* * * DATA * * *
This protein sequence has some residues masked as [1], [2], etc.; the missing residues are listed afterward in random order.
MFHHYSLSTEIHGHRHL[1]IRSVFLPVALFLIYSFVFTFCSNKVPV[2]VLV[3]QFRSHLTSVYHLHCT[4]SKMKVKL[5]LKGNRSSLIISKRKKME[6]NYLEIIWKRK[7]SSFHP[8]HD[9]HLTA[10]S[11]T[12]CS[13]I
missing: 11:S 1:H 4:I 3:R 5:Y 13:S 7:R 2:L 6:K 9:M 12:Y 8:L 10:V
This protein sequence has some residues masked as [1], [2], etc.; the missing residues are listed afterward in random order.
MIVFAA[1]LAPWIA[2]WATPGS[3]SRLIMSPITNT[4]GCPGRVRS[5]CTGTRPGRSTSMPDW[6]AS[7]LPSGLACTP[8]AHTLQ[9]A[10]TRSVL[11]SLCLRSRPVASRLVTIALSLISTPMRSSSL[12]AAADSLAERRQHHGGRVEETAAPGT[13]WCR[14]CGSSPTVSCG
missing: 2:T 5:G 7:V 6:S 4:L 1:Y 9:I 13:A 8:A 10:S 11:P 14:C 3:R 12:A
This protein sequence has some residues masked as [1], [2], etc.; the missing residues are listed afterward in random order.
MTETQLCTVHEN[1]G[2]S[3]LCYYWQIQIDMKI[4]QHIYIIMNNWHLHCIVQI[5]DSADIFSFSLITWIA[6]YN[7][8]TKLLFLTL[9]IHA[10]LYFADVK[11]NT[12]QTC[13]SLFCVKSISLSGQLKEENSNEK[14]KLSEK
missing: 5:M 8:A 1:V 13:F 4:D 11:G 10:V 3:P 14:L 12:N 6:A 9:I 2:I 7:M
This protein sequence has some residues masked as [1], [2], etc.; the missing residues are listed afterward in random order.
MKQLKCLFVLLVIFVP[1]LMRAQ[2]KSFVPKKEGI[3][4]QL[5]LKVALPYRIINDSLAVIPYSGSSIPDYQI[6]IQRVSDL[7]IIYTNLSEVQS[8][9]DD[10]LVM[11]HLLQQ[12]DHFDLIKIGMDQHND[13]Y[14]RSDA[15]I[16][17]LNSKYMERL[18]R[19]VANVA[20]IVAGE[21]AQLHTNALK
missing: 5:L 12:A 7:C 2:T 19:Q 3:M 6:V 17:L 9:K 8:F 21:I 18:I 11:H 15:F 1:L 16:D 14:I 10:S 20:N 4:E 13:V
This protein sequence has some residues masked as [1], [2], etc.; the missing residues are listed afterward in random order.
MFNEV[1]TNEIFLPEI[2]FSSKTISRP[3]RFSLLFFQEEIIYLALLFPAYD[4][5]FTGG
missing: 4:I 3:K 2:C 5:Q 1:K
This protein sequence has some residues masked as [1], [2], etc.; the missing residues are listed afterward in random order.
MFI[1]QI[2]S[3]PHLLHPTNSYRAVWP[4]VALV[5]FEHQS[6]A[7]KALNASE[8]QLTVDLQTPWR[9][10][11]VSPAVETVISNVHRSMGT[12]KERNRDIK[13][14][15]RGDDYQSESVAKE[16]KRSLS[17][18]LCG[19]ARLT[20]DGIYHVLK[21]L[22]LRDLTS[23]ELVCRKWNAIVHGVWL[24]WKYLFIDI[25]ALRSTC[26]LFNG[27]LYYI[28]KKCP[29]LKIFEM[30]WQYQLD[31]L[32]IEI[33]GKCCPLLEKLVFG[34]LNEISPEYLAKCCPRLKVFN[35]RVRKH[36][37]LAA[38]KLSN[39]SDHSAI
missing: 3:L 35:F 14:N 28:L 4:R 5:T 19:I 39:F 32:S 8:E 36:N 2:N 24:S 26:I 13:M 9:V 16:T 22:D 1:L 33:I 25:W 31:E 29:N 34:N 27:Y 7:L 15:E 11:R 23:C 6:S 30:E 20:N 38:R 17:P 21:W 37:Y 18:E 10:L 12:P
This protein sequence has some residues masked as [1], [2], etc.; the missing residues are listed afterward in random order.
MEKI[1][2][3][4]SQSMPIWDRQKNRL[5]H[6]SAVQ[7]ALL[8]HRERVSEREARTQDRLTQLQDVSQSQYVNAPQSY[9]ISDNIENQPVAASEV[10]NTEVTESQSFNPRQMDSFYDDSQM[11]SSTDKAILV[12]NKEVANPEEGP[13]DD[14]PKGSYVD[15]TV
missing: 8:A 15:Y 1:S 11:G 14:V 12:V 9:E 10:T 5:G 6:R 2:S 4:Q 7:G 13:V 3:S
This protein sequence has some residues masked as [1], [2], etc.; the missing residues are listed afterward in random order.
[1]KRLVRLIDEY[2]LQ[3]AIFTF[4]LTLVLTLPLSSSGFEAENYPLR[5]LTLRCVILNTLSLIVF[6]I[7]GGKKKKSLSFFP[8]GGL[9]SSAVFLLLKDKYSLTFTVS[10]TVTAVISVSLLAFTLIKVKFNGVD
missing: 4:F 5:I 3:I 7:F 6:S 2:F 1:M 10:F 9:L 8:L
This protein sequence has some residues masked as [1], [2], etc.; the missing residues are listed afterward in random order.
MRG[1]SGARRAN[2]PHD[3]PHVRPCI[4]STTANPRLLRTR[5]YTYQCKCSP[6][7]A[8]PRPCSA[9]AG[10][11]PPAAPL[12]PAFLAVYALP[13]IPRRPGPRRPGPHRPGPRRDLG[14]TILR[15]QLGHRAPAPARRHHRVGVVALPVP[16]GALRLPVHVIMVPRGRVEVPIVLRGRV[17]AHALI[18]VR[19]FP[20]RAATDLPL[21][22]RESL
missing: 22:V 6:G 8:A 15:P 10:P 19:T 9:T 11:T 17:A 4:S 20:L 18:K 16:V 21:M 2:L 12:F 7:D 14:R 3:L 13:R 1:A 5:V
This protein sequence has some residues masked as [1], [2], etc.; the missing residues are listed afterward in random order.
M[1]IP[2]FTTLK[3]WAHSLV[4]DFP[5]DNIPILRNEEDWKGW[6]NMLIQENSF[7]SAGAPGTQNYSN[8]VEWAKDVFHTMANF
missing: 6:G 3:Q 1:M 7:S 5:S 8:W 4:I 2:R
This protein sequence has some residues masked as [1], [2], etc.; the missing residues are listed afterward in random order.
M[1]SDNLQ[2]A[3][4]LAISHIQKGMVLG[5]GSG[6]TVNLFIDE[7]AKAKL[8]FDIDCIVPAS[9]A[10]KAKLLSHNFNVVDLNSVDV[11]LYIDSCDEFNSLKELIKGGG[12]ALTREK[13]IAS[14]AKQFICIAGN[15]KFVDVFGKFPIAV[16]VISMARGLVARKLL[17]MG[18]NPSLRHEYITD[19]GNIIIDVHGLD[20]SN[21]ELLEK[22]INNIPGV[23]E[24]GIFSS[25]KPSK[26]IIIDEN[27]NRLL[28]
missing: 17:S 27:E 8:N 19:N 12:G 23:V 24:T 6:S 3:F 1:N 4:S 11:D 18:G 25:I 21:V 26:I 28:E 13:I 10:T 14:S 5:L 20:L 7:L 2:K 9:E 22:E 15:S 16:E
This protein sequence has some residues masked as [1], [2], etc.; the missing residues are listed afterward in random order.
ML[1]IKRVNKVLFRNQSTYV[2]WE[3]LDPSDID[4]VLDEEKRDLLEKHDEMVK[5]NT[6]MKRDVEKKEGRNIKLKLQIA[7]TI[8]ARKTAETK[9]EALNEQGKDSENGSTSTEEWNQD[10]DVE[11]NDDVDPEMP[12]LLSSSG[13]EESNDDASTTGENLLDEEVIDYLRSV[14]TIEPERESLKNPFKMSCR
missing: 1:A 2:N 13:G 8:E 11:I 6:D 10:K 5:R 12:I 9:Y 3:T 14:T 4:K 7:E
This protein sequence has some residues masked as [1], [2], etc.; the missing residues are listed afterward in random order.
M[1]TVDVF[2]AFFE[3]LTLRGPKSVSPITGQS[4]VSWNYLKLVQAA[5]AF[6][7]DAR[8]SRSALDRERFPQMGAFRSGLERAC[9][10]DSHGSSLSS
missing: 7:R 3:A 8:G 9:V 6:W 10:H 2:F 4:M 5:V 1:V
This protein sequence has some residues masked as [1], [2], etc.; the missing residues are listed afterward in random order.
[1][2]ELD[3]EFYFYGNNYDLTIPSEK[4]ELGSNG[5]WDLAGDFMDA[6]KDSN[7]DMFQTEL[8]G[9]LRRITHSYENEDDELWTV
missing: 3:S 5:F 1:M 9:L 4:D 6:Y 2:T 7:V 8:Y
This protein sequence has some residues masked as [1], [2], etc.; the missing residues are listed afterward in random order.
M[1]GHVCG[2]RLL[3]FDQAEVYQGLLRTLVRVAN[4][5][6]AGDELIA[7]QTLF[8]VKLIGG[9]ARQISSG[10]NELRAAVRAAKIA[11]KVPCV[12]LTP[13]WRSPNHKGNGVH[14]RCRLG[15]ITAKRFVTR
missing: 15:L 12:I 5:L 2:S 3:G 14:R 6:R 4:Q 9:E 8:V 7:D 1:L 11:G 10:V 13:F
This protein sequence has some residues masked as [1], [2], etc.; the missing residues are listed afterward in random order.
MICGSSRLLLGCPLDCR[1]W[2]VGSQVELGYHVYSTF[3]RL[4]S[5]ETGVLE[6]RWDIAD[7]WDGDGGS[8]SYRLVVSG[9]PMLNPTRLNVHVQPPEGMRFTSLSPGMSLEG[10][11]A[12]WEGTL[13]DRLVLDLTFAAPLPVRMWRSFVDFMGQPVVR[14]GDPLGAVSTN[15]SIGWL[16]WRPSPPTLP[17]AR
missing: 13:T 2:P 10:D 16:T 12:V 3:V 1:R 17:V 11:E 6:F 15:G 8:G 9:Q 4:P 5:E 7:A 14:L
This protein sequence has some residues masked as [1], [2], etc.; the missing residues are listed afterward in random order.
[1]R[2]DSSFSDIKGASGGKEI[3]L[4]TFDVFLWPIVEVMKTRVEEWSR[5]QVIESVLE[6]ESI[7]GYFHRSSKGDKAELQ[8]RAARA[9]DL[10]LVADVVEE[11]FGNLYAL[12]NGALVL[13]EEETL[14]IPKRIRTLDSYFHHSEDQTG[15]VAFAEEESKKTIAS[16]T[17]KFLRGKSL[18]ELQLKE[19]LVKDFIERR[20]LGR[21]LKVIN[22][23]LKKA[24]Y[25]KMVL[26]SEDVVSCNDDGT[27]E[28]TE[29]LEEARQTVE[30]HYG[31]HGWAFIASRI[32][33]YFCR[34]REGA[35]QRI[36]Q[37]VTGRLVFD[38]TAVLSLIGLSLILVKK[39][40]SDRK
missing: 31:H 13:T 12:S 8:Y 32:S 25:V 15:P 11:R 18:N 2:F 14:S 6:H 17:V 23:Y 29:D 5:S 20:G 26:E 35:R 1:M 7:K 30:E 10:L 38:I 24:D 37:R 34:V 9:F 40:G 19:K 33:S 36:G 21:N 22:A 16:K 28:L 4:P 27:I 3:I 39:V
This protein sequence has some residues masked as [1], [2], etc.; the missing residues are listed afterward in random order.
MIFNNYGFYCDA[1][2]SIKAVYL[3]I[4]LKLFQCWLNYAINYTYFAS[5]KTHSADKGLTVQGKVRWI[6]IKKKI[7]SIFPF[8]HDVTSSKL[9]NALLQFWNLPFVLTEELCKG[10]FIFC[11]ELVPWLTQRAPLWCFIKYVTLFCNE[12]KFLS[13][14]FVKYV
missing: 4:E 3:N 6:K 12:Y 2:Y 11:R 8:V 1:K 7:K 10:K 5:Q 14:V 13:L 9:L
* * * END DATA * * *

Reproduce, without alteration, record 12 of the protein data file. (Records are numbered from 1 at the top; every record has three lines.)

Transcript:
This protein sequence has some residues masked as [1], [2], etc.; the missing residues are listed afterward in random order.
ML[1]IKRVNKVLFRNQSTYV[2]WE[3]LDPSDID[4]VLDEEKRDLLEKHDEMVK[5]NT[6]MKRDVEKKEGRNIKLKLQIA[7]TI[8]ARKTAETK[9]EALNEQGKDSENGSTSTEEWNQD[10]DVE[11]NDDVDPEMP[12]LLSSSG[13]EESNDDASTTGENLLDEEVIDYLRSV[14]TIEPERESLKNPFKMSCR
missing: 1:A 2:N 13:G 8:E 11:I 6:D 10:K 5:R 12:I 9:Y 3:T 14:T 4:K 7:E